Decrease....

137,540,580 1,529,762 15,663,083 The monthly report of the department for September shows that the amount of wbeat and flour exported to all countries for the year ending September 1, 1863, is 40,686,308 bushels, and of corn 11,680,343 bushels. The domestic consumption, then, is as follows: Wheat crop for 1862. bush. 189,993,500) Corn crop for 1862... bush. 586,704,474 Exported ... 40,686,308 Exported ...

11,680,342

Domestic consumption.. 149,307,192 Domestic consumption.. 575,021,132

These exports and domestic consumption exhibit the relative magnitude of the foreign and domestic markets.

The report examines the probable foreign demand for breadstuffs during 1864, and shows that the principal portion of our exports of breadstuffs are purchased in the English markets; that the average annual importations of all grains with Great Britain and Ireland are 94,278,949 American bushels ; but in 1860 the importation was 135,386,434 bushels, and in 1861, 142,529,106 bushels; that it was as great in 1862, but not so large in 1863; that from the present condition of the crops in EngJand, the demand for 1864 would return to the general average, rather than to the great amount since 1860; that the home demand for 1864 would be at least equal to that for 1863, and that the condition of the currency would remain as favorable as it now is; that hence the amounts of wheat and corn for 1864 would be as follows: Wheat crop for 1863. bush. 191,068,239 Corn crop for 1863... bush. 419,163,894 Domestic consumption.... 149,307,192 Domestic consumption...i 576,024,132

Leaving for export..... 41,761,047 Leaving a deficiency of.. 125,860,238 —which must be provided for by greater economy in feeding, and a greater proportional consumption of wheat.

The number of stock hogs is about the same as in 1862, and about five per cent below a general average in condition. These were early turned on the frosted corn.

The buckwheat crop is not as much injured as was generally supposed, because most of it is produced in the States of New York, New Jersey, and Pennsylvania, where the frosts of August 31), and September 18, did not injure the crops materially.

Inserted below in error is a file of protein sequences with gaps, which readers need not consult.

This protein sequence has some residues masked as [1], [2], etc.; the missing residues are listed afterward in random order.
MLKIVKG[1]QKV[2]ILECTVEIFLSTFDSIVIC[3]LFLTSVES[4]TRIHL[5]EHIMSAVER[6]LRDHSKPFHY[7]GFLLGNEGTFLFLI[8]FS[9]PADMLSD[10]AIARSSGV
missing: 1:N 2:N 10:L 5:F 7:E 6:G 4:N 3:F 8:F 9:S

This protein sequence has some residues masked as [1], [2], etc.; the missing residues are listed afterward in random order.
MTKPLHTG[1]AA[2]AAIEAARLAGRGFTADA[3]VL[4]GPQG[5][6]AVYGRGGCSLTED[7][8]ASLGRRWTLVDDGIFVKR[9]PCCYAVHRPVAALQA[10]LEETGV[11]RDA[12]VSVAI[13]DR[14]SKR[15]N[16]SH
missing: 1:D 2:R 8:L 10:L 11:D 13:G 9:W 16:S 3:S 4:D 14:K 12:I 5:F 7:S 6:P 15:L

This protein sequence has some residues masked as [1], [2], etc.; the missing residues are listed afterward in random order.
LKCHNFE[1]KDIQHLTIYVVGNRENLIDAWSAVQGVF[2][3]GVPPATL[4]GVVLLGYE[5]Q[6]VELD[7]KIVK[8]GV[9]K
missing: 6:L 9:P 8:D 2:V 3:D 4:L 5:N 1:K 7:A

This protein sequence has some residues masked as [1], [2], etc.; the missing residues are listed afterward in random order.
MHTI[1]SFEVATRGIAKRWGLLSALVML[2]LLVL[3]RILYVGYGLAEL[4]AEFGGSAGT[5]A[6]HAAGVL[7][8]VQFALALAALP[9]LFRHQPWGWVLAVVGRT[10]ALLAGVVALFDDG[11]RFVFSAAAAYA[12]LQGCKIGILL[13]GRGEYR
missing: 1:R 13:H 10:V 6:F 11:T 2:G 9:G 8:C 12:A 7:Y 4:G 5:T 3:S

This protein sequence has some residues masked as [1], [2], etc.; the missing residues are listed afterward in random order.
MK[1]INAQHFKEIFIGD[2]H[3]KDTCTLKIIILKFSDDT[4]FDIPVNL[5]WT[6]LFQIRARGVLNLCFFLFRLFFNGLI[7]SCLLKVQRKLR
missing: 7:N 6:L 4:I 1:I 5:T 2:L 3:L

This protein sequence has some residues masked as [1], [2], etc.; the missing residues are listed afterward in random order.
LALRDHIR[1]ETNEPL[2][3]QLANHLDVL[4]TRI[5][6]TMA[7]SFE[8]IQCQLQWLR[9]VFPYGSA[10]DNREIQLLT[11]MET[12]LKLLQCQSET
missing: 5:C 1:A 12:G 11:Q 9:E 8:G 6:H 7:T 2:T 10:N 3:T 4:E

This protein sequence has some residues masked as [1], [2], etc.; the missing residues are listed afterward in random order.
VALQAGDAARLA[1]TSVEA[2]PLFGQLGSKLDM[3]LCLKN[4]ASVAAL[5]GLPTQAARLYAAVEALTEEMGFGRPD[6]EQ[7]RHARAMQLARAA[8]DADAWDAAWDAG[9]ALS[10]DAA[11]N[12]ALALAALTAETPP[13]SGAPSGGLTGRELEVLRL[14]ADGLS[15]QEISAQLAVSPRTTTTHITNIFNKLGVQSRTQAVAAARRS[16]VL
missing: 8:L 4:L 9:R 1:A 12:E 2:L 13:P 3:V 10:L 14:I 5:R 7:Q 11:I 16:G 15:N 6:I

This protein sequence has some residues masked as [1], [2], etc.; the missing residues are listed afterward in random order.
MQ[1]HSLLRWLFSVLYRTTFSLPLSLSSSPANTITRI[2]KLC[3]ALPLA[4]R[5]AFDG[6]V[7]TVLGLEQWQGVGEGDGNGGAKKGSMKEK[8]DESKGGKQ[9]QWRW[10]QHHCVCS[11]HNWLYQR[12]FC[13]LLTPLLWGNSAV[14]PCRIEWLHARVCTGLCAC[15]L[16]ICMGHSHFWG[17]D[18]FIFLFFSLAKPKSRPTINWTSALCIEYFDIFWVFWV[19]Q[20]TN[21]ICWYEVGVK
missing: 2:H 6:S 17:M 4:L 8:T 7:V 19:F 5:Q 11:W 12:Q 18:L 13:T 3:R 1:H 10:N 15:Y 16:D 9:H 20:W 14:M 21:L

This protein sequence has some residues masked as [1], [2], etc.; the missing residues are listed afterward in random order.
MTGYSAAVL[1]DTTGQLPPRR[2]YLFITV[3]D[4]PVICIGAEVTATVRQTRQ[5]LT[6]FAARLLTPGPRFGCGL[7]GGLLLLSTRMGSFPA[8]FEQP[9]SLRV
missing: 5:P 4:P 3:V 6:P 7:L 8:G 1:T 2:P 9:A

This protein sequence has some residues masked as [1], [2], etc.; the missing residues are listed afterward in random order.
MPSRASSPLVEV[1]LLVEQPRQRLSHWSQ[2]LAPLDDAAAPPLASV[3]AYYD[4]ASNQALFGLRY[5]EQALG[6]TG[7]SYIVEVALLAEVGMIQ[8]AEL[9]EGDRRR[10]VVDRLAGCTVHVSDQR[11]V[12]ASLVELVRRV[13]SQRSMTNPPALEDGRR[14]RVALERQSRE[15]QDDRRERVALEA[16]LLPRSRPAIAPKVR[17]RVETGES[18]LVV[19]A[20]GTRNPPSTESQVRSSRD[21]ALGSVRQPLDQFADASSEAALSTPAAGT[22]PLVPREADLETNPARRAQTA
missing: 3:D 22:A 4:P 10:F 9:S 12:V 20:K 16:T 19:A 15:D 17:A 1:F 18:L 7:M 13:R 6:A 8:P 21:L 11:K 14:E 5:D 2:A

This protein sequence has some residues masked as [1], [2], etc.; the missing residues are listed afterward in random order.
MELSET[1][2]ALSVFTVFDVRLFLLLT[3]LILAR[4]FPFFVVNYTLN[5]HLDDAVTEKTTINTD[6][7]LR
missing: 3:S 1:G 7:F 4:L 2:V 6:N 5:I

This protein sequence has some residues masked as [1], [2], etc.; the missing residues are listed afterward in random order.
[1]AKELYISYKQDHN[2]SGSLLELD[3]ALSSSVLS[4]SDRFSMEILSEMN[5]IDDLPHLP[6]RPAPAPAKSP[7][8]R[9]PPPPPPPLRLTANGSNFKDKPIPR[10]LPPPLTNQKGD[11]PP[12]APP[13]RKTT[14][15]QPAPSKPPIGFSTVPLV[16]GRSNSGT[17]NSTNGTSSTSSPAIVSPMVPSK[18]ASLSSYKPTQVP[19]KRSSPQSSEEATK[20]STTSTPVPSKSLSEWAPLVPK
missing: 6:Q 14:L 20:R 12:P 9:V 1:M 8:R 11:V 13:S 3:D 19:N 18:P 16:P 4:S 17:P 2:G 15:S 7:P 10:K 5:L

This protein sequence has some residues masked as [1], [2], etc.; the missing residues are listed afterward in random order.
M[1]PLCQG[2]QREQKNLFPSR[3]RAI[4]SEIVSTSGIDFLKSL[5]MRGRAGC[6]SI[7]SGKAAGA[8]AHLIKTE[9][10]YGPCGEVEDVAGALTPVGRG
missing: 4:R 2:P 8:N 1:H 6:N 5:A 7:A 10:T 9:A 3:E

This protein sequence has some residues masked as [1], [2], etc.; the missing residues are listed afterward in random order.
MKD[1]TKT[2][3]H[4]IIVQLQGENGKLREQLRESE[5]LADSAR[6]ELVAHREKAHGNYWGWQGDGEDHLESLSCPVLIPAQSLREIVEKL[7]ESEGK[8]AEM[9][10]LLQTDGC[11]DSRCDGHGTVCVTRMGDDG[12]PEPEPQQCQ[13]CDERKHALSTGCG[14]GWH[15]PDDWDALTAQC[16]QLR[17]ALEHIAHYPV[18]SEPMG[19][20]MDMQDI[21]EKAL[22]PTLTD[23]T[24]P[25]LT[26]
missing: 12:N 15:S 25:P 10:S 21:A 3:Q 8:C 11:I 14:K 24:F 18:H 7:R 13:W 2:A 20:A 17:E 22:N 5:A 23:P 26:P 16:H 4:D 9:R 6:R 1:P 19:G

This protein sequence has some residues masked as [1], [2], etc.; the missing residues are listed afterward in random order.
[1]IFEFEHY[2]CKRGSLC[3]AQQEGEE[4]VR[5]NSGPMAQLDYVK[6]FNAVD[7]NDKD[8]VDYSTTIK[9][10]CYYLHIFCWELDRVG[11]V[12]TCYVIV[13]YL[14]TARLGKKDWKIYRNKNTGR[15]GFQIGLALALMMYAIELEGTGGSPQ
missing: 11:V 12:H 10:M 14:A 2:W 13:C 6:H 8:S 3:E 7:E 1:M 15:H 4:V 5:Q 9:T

The tobacco crop. of 1863 is larger than that of last year by nearly 50,000,000 lbs., although the frosts in the Western States were very injurious to it. But about onehalf of the crop there had been gathered before the frost of September 18, and seventy-five per cent more ground had been planted than iu 1862.

The hay crop of 1862 is estimated at 21,603,645 tons, that of 1863 at 19.980,482 tons-a decrease of 1,623,163 tons. Its quality is good.

* Increase. + Decrease.

1

VALUATION OF REAL AND PERSONAL PROPERTY OF THE STATE OF NEW YORK.

At a meeting of the Board of Equalization, held at the office of the Secretary of State, on the 230 September, a majority being present, the following resolution, on motion of Controller ROBINSON, was adopted :

Resolved, That the valuation, as now fixed by the Board of Equalization, and hereto annexed, and amounting in the aggregate to the sum of $1,454,454,817, be and the same are hereby adopted, approved, and certified, as the equalized aggregate valuation of the real and personal property of each of the several counties of this state, and that the same duly certified by the chairman and secretary of this board, be deposited in the office of the Controller as the assessed amount upon which the said Controller is to compute the State tax for the year 1863, and that the said equalization, as made upon each separate county, be entered in the book of minutes of the proceedings of this board. Albany